anonymous
  • anonymous
Suppose X and Y have joint density f(x,y)=1 for 0
Mathematics
  • Stacey Warren - Expert brainly.com
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SOLVED
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chestercat
  • chestercat
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anonymous
  • anonymous
I'll try to get you an answer early tomorrow some time if someone hasn't answered it first. I have to look up technique and I don't want to go grab my book out from my car. It's a cool question though, I just didn't have to do it in Cal III other than knowing it was an application of multiple integrals, but I'll get with you in the morning some time with whatever I got. Looking at it though I thought that P has to be less than 1, and is f(x,y)= 1 the function that we are considering or something else. Either way I'll have more insight tomorrow.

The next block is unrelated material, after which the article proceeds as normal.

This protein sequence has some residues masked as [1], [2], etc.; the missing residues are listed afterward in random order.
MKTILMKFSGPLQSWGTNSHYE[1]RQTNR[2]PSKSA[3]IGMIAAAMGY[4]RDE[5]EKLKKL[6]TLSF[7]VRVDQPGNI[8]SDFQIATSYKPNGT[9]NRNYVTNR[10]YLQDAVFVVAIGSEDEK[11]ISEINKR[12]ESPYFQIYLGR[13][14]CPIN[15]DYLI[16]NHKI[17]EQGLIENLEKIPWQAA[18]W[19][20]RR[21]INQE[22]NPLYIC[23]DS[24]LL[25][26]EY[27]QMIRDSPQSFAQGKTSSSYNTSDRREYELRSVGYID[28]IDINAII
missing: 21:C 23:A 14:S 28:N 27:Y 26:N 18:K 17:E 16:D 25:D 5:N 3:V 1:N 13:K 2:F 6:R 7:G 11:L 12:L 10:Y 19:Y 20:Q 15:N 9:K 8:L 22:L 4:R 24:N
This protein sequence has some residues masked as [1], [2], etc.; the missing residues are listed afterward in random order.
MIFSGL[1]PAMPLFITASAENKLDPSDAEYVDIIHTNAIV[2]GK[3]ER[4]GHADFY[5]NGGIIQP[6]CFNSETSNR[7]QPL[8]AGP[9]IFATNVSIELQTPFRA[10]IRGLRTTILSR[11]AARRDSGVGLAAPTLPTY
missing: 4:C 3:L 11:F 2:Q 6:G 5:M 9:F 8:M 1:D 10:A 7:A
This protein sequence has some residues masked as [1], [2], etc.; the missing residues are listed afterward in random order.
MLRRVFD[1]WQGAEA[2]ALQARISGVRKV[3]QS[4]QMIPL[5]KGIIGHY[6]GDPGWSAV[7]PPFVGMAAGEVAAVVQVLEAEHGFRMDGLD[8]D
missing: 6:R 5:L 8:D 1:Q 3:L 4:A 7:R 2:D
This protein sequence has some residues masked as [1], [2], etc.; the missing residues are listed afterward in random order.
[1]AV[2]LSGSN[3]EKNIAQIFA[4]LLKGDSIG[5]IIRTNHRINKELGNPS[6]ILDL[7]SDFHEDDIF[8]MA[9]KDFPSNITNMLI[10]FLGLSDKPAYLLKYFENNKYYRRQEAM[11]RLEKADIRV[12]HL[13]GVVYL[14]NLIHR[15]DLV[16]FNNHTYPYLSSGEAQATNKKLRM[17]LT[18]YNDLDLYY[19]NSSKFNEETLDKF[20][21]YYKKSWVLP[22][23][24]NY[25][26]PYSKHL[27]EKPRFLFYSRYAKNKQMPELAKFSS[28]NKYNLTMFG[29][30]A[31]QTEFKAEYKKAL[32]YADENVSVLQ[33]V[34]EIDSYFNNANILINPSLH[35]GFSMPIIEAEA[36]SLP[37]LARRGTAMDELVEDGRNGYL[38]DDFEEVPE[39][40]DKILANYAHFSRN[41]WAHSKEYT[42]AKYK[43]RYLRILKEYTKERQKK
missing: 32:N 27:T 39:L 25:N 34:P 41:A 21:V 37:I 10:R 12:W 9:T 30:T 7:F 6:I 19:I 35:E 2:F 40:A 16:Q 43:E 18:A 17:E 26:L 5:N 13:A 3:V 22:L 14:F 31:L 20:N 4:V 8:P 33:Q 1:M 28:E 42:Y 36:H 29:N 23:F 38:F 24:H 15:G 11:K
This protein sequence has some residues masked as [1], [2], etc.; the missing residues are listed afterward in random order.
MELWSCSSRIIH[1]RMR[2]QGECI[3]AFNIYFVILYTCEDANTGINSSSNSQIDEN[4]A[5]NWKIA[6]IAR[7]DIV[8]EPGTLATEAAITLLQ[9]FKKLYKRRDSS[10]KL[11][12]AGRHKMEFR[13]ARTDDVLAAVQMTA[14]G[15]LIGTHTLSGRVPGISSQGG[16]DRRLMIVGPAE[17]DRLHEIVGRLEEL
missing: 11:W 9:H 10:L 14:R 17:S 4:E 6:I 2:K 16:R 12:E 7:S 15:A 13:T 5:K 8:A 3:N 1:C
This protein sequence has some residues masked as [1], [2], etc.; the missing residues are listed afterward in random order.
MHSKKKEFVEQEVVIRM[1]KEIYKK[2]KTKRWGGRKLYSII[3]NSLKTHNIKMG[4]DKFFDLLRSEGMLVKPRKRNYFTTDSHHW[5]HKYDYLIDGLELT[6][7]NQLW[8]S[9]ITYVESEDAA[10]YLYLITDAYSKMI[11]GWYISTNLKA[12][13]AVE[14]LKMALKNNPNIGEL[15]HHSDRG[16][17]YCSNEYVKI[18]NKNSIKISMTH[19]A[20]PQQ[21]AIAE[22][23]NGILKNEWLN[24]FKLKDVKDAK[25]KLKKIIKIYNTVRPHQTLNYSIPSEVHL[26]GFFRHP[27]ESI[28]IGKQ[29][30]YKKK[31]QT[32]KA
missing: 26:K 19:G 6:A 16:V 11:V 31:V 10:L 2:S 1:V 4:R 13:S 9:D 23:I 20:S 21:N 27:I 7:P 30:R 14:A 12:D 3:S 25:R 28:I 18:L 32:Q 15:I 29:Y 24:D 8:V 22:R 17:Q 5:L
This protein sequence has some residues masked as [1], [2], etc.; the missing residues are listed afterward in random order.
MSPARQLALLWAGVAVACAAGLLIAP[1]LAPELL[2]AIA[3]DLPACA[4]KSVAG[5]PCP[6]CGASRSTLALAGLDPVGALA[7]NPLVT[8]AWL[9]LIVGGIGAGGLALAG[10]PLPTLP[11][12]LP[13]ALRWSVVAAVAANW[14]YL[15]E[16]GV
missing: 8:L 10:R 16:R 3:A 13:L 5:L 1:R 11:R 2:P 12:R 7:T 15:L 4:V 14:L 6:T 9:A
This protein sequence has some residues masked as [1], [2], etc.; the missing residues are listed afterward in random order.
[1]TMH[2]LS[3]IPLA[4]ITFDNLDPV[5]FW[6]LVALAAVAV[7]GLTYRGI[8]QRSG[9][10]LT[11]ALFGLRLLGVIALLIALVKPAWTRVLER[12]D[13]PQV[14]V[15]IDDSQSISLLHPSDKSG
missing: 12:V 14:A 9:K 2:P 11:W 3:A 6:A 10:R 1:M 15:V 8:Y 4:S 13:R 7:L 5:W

anonymous
  • anonymous
It looks like it's just the double integral of x*y. with both bounds from 0 to 1. = 1/4. Now if there is another definition for values of x and y, then you put those values in the integral. The lower bounds of dy and dx have to be at least 0, and we are only considering z as far as 1 it looks like, so there goes the upper bounds for dy dx. Let me know if you hae something more to it, but that seems to be all we are looking at.

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